‘government stroke’: meaning and origin

The derogatory Australian-English expression government stroke denotes the deliberately slow pace of work characteristic of public-sector workers.

For example, the following is from Despite the howls, it’s not all bad news, by McGuinness, about the Howard Government’s first budget, published in The Age (Melbourne, Victoria) of Saturday 17th August 1996—John Howard (born 1939), Leader of the Liberal Party of Australia from 1995 to 2007, was the 25th Prime Minister of Australia from 1996 to 2007:

There will be little sympathy for the public servants under threat of retrenchment in an electorate which has been living with the actuality or imminent threat of unemployment since at least 1990, and which has seen rapid structural change which instils fear and insecurity. Nobody loves public servants in the community generally, and the good ones have to carry the can for the all-too-many adherents of the “government stroke” approach to work.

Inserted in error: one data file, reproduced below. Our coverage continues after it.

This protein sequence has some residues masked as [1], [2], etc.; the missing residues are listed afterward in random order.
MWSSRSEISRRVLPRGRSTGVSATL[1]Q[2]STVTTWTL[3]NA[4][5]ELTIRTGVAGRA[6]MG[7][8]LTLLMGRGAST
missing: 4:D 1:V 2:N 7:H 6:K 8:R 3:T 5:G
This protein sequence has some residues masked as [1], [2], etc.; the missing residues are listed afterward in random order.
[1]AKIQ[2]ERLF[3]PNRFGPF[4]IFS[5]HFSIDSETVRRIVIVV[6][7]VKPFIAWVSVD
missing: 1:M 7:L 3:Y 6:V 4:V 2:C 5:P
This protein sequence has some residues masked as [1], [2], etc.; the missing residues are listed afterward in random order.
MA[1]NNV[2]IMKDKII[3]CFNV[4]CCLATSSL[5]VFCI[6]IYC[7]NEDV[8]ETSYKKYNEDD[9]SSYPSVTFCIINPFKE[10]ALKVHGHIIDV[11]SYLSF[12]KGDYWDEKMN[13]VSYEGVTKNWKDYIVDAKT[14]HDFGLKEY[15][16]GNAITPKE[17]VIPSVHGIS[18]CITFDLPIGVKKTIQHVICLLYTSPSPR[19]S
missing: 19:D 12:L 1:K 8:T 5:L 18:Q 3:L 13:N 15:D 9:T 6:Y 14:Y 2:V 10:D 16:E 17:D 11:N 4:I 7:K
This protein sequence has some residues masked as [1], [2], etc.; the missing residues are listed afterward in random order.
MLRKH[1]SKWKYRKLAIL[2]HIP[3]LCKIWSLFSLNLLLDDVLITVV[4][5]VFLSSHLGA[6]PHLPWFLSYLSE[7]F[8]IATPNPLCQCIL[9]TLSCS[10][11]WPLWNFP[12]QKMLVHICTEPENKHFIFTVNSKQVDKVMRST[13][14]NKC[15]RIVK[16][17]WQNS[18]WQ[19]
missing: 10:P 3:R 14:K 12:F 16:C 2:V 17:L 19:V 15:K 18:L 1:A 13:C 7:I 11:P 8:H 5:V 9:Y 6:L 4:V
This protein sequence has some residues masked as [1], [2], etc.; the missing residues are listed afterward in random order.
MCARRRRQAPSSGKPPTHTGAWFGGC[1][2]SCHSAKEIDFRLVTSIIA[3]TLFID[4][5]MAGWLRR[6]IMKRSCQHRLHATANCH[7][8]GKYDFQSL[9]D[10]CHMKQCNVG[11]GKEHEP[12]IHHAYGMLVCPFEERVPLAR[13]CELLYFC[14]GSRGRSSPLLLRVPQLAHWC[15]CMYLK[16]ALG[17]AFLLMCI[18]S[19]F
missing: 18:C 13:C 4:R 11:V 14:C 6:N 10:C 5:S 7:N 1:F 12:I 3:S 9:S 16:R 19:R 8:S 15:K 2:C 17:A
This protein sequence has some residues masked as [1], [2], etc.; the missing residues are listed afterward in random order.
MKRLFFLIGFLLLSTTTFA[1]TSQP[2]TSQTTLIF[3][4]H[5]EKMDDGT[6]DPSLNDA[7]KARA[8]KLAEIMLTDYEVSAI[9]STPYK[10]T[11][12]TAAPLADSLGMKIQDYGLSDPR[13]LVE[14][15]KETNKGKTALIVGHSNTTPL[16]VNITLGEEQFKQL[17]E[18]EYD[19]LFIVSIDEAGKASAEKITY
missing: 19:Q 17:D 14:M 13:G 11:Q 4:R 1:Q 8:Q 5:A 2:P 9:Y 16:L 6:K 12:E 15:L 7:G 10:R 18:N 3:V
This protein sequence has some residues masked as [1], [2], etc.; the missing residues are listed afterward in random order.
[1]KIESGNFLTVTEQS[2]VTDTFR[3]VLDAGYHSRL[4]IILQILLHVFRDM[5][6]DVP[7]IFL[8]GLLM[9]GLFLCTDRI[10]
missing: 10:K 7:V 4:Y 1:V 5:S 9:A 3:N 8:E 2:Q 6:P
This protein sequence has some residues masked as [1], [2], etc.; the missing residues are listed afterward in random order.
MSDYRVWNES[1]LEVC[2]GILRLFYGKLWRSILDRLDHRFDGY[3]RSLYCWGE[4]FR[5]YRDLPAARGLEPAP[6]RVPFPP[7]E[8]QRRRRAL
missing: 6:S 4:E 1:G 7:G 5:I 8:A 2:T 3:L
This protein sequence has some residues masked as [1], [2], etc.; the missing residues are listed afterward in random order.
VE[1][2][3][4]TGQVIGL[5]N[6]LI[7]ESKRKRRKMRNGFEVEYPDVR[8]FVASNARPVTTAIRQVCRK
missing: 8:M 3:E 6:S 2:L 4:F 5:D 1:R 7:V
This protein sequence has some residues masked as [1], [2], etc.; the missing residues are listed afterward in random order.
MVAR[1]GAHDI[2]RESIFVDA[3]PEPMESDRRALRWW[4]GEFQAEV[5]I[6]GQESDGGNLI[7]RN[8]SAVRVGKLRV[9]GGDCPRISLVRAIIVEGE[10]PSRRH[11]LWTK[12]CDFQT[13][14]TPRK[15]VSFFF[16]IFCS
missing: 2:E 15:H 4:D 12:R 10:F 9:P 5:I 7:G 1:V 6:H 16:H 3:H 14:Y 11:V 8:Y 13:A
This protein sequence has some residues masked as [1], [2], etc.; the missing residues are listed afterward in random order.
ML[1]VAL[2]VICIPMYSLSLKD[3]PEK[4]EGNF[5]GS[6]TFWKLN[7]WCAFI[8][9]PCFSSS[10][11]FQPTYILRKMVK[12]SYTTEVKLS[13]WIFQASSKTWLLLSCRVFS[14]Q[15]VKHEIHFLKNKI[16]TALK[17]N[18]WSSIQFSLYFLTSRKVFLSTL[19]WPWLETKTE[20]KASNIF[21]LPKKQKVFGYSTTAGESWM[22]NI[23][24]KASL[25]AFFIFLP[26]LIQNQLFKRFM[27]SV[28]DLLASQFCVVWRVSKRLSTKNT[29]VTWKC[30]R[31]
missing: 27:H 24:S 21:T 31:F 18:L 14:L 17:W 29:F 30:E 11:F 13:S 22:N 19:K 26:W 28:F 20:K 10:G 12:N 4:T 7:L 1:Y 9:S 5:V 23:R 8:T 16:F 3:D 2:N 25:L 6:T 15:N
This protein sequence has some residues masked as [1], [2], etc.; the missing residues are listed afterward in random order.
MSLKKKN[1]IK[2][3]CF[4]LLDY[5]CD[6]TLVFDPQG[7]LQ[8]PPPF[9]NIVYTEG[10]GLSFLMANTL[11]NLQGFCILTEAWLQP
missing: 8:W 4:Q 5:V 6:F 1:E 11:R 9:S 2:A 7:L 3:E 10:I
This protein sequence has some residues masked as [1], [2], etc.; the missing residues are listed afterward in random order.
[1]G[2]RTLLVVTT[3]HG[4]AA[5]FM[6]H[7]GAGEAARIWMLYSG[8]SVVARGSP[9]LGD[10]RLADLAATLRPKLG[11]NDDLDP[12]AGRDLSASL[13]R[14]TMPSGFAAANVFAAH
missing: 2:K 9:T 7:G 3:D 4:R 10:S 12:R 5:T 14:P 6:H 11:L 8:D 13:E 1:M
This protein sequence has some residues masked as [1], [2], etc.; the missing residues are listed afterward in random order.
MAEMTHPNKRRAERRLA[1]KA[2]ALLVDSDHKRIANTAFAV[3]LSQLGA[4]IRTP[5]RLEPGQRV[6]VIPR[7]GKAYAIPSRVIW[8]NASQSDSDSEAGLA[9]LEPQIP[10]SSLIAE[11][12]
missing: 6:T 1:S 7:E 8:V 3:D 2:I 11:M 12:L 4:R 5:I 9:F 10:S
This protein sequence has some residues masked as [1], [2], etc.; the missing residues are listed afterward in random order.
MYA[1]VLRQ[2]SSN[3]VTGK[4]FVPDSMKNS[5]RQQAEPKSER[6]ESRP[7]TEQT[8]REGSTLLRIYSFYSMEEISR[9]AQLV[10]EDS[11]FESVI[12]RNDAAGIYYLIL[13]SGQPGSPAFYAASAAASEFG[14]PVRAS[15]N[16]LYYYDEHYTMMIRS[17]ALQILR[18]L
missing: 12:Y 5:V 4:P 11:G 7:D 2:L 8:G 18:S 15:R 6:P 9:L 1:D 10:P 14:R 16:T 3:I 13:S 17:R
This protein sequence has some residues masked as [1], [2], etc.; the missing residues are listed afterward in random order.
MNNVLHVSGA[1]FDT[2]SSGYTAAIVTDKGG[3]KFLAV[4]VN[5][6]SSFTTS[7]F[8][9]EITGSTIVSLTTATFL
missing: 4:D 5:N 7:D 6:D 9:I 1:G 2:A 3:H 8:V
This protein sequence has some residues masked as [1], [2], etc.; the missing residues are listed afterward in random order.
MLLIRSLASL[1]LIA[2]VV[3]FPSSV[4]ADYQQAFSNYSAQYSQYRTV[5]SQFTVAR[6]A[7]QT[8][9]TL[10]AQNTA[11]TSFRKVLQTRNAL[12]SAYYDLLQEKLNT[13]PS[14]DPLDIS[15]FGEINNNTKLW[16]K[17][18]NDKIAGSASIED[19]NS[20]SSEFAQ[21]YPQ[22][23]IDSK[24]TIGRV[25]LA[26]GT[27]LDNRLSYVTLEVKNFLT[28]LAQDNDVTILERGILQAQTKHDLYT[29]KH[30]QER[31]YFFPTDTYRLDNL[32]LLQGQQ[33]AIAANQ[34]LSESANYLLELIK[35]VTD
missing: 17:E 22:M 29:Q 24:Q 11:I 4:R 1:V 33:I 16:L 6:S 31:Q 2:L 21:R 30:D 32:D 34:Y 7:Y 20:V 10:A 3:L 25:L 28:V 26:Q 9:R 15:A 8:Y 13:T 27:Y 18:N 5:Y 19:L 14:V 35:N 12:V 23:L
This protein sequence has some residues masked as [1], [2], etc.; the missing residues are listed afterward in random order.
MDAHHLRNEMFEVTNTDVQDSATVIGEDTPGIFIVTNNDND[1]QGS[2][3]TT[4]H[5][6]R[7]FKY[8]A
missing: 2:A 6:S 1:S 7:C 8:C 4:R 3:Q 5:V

The expression government stroke was originally used of convict labourers. (From 1788, when the British colonisation of Australia began, to 1868, about 162,000 convicts were transported from Britain and Ireland to various penal colonies in Australia.) The following is from the review of The Australian National Dictionary: A Dictionary of Australianisms on Historical Principles (Melbourne: Oxford University Press, 1988)—review published in Australian Foreign Affairs Record (Canberra: Australian Government Publishing Service) of October 1988:

There are words from the convict period, like assign, chain gang, emancipist, felonry, and government stroke and not many realise that public servant began life, like government man, as a euphemism for convict.

And the following from Meanings and origins of Australian words and idioms, published by the Australian National Dictionary Centre, explains that public servant was originally a euphemistic term for a convict assigned to public labour:

public servant
A person employed by a government authority; a member of a State or Territory public service, or the Australian Public Service. It is the Australian term for the standard English civil servantPublic servant has its origin in Australia’s history as a penal colony. Unease about the word convict led to the creation of euphemistic terms, including government man and public servant (both recorded from 1797). The convict public servant was assigned to public labour.